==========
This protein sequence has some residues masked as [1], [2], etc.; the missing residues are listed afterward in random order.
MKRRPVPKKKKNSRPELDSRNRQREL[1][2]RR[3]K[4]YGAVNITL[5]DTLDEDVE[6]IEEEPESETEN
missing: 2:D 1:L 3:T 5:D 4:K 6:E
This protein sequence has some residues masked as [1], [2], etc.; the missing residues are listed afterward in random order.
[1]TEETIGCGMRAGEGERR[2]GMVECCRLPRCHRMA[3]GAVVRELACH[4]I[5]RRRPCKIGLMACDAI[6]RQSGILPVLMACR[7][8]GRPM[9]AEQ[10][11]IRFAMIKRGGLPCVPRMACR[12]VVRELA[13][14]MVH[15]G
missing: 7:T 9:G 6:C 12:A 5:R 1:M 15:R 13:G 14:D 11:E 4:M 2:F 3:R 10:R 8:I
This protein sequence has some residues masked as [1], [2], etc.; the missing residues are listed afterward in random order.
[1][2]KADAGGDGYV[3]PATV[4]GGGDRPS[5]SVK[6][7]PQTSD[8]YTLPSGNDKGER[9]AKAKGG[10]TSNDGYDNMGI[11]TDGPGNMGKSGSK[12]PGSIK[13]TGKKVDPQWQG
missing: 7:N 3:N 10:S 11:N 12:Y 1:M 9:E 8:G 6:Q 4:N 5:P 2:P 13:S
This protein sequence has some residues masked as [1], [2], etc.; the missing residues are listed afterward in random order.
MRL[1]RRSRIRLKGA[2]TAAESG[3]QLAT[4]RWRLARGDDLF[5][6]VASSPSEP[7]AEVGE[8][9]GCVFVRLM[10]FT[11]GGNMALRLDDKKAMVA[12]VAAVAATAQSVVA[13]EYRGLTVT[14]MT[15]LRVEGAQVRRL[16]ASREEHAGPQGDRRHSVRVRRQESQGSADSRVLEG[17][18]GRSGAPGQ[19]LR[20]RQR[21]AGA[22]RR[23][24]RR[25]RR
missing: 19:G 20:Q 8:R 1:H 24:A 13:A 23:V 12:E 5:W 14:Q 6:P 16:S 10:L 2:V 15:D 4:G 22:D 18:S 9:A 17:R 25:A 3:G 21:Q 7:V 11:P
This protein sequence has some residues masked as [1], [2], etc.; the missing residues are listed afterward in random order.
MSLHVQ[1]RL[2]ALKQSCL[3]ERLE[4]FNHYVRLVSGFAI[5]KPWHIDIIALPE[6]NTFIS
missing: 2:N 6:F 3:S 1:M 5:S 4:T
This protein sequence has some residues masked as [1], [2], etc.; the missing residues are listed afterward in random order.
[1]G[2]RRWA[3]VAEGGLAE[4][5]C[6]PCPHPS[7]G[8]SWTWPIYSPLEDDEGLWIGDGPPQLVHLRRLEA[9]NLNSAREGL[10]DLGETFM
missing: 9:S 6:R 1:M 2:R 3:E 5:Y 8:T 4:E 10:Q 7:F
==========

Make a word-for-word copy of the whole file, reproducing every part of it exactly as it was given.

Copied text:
This protein sequence has some residues masked as [1], [2], etc.; the missing residues are listed afterward in random order.
MKRRPVPKKKKNSRPELDSRNRQREL[1][2]RR[3]K[4]YGAVNITL[5]DTLDEDVE[6]IEEEPESETEN
missing: 2:D 1:L 3:T 5:D 4:K 6:E
This protein sequence has some residues masked as [1], [2], etc.; the missing residues are listed afterward in random order.
[1]TEETIGCGMRAGEGERR[2]GMVECCRLPRCHRMA[3]GAVVRELACH[4]I[5]RRRPCKIGLMACDAI[6]RQSGILPVLMACR[7][8]GRPM[9]AEQ[10][11]IRFAMIKRGGLPCVPRMACR[12]VVRELA[13][14]MVH[15]G
missing: 7:T 9:G 6:C 12:A 5:R 1:M 15:R 13:G 14:D 11:E 4:M 2:F 3:R 10:R 8:I
This protein sequence has some residues masked as [1], [2], etc.; the missing residues are listed afterward in random order.
[1][2]KADAGGDGYV[3]PATV[4]GGGDRPS[5]SVK[6][7]PQTSD[8]YTLPSGNDKGER[9]AKAKGG[10]TSNDGYDNMGI[11]TDGPGNMGKSGSK[12]PGSIK[13]TGKKVDPQWQG
missing: 7:N 3:N 10:S 11:N 12:Y 1:M 9:E 8:G 6:Q 4:N 5:P 2:P 13:S
This protein sequence has some residues masked as [1], [2], etc.; the missing residues are listed afterward in random order.
MRL[1]RRSRIRLKGA[2]TAAESG[3]QLAT[4]RWRLARGDDLF[5][6]VASSPSEP[7]AEVGE[8][9]GCVFVRLM[10]FT[11]GGNMALRLDDKKAMVA[12]VAAVAATAQSVVA[13]EYRGLTVT[14]MT[15]LRVEGAQVRRL[16]ASREEHAGPQGDRRHSVRVRRQESQGSADSRVLEG[17][18]GRSGAPGQ[19]LR[20]RQR[21]AGA[22]RR[23][24]RR[25]RR
missing: 19:G 20:Q 8:R 1:H 24:A 13:A 23:V 12:E 5:W 14:Q 6:P 16:S 10:L 2:V 15:D 4:G 22:D 18:S 9:A 17:R 25:A 3:G 21:Q 7:V 11:P
This protein sequence has some residues masked as [1], [2], etc.; the missing residues are listed afterward in random order.
MSLHVQ[1]RL[2]ALKQSCL[3]ERLE[4]FNHYVRLVSGFAI[5]KPWHIDIIALPE[6]NTFIS
missing: 2:N 6:F 3:S 1:M 5:S 4:T
This protein sequence has some residues masked as [1], [2], etc.; the missing residues are listed afterward in random order.
[1]G[2]RRWA[3]VAEGGLAE[4][5]C[6]PCPHPS[7]G[8]SWTWPIYSPLEDDEGLWIGDGPPQLVHLRRLEA[9]NLNSAREGL[10]DLGETFM
missing: 9:S 6:R 1:M 2:R 3:E 5:Y 8:T 4:E 10:Q 7:F